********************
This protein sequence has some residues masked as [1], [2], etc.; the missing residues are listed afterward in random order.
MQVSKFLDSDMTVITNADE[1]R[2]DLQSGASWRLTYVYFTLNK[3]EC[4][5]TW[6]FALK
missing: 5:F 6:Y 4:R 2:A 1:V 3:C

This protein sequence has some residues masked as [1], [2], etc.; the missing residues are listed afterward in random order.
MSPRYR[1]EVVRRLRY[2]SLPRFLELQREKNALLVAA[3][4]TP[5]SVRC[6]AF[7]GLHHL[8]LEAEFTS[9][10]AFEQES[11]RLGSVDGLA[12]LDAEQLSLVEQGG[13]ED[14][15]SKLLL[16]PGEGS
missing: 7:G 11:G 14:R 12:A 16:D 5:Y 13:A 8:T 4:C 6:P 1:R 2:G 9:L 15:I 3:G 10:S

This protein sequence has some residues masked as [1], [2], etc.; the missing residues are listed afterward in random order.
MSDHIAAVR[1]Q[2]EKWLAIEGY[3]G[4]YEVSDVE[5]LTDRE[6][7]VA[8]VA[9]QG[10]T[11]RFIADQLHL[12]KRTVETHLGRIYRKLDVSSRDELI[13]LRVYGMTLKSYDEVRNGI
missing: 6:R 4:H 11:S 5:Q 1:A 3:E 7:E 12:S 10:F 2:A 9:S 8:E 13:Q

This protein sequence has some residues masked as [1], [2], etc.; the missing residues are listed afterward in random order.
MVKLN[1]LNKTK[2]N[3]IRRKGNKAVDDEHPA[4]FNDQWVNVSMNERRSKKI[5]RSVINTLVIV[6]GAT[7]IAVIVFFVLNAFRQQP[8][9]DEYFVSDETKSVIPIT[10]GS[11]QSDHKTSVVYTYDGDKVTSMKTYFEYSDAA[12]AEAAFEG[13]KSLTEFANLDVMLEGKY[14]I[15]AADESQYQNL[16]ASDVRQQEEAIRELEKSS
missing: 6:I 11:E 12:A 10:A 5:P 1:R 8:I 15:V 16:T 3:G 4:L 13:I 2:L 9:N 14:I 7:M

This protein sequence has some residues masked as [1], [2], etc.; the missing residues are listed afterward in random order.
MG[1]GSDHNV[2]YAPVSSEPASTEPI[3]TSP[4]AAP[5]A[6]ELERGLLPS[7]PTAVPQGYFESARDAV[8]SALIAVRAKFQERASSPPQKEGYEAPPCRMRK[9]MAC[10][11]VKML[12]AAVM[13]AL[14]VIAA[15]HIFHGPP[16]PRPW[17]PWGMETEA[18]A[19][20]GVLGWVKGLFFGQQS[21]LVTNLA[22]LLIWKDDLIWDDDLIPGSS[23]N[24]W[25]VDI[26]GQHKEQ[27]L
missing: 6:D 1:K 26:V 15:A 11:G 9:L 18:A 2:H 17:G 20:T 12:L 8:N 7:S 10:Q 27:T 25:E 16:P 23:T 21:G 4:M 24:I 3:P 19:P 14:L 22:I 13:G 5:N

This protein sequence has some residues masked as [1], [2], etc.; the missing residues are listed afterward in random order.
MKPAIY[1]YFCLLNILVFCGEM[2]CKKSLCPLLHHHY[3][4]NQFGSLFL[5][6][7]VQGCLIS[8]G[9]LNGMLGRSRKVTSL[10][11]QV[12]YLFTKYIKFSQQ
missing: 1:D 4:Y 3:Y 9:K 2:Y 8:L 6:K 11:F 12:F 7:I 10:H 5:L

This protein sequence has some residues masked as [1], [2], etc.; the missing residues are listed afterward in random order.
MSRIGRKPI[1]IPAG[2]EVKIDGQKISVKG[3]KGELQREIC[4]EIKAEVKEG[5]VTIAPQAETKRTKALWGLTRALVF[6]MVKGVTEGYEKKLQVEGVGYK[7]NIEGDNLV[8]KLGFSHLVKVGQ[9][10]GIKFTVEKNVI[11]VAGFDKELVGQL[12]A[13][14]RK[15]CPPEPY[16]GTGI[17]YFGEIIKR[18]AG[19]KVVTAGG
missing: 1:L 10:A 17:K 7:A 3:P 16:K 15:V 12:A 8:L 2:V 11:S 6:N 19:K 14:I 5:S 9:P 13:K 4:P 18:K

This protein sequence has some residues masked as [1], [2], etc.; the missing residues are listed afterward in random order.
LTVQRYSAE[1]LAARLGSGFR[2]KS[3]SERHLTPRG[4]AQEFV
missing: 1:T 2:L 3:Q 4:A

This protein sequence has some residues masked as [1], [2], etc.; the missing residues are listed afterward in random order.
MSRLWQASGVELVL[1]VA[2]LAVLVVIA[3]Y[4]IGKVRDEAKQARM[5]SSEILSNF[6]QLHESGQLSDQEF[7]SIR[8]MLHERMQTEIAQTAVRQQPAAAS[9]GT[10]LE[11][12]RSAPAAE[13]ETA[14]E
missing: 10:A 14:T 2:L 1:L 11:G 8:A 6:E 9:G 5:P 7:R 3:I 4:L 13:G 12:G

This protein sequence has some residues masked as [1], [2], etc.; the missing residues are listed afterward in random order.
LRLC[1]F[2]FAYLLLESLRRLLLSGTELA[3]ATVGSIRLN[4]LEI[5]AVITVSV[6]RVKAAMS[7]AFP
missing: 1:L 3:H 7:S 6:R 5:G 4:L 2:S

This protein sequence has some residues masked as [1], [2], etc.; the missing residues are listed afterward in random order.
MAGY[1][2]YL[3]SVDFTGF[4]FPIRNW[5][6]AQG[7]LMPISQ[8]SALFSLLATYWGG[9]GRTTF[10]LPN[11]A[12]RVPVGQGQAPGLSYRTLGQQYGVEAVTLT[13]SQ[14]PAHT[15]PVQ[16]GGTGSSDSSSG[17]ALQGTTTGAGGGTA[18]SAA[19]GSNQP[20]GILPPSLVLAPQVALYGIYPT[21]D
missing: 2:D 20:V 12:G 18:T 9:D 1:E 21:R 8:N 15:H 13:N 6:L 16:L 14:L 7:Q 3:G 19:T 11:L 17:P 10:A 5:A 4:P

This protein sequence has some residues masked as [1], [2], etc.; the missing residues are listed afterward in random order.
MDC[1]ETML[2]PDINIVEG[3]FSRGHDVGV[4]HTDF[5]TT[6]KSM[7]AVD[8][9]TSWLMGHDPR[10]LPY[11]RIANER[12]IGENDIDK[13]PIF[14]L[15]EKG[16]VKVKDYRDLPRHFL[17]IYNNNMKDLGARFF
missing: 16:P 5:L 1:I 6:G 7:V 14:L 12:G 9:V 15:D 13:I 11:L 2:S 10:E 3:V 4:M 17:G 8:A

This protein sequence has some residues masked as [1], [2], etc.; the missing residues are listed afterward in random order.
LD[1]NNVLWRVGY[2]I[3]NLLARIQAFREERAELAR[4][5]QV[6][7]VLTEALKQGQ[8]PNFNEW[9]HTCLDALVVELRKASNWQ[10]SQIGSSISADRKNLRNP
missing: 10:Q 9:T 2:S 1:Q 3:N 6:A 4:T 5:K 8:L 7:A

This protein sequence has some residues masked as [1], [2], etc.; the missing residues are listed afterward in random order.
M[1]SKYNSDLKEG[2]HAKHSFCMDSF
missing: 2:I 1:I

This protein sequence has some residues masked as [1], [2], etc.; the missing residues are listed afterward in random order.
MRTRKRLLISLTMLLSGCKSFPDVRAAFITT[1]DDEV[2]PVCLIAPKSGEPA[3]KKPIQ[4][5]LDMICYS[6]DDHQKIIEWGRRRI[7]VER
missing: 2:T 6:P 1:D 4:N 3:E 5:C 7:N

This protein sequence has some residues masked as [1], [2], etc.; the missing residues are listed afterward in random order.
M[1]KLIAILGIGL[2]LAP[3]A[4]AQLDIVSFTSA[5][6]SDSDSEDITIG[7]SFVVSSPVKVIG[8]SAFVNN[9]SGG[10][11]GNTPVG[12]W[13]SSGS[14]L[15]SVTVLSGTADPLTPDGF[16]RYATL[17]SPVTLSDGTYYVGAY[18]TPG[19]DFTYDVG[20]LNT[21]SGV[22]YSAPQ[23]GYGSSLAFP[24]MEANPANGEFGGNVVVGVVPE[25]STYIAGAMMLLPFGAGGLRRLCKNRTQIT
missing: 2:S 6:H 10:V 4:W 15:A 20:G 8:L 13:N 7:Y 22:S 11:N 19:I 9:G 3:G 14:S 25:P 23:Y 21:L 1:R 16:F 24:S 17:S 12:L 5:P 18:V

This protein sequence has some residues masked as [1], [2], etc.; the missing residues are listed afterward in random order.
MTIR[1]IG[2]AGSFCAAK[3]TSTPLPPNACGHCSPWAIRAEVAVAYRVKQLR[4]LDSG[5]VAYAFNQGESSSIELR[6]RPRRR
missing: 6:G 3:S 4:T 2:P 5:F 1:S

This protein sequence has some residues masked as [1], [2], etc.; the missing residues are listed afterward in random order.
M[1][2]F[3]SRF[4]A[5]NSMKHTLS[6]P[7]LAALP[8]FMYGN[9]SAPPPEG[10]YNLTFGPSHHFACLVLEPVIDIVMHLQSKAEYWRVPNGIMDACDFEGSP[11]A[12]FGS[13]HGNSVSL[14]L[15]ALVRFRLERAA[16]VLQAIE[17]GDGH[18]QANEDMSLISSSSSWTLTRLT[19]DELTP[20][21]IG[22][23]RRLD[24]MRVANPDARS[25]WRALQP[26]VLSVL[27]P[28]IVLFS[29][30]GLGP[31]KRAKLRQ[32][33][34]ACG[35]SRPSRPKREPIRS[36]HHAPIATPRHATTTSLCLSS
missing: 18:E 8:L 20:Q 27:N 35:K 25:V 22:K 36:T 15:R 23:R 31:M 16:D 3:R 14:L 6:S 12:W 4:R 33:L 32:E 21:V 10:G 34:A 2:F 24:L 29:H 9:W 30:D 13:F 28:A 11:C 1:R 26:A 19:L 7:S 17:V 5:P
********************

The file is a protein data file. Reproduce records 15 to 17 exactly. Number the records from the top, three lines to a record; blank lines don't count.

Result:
This protein sequence has some residues masked as [1], [2], etc.; the missing residues are listed afterward in random order.
MRTRKRLLISLTMLLSGCKSFPDVRAAFITT[1]DDEV[2]PVCLIAPKSGEPA[3]KKPIQ[4][5]LDMICYS[6]DDHQKIIEWGRRRI[7]VER
missing: 2:T 6:P 1:D 4:N 3:E 5:C 7:N

This protein sequence has some residues masked as [1], [2], etc.; the missing residues are listed afterward in random order.
M[1]KLIAILGIGL[2]LAP[3]A[4]AQLDIVSFTSA[5][6]SDSDSEDITIG[7]SFVVSSPVKVIG[8]SAFVNN[9]SGG[10][11]GNTPVG[12]W[13]SSGS[14]L[15]SVTVLSGTADPLTPDGF[16]RYATL[17]SPVTLSDGTYYVGAY[18]TPG[19]DFTYDVG[20]LNT[21]SGV[22]YSAPQ[23]GYGSSLAFP[24]MEANPANGEFGGNVVVGVVPE[25]STYIAGAMMLLPFGAGGLRRLCKNRTQIT
missing: 2:S 6:H 10:V 4:W 15:A 20:G 8:L 13:N 7:Y 22:S 11:N 19:I 9:G 3:G 14:S 25:P 23:Y 21:L 1:R 16:F 24:S 17:S 12:L 5:P 18:V

This protein sequence has some residues masked as [1], [2], etc.; the missing residues are listed afterward in random order.
MTIR[1]IG[2]AGSFCAAK[3]TSTPLPPNACGHCSPWAIRAEVAVAYRVKQLR[4]LDSG[5]VAYAFNQGESSSIELR[6]RPRRR
missing: 6:G 3:S 4:T 2:P 5:F 1:S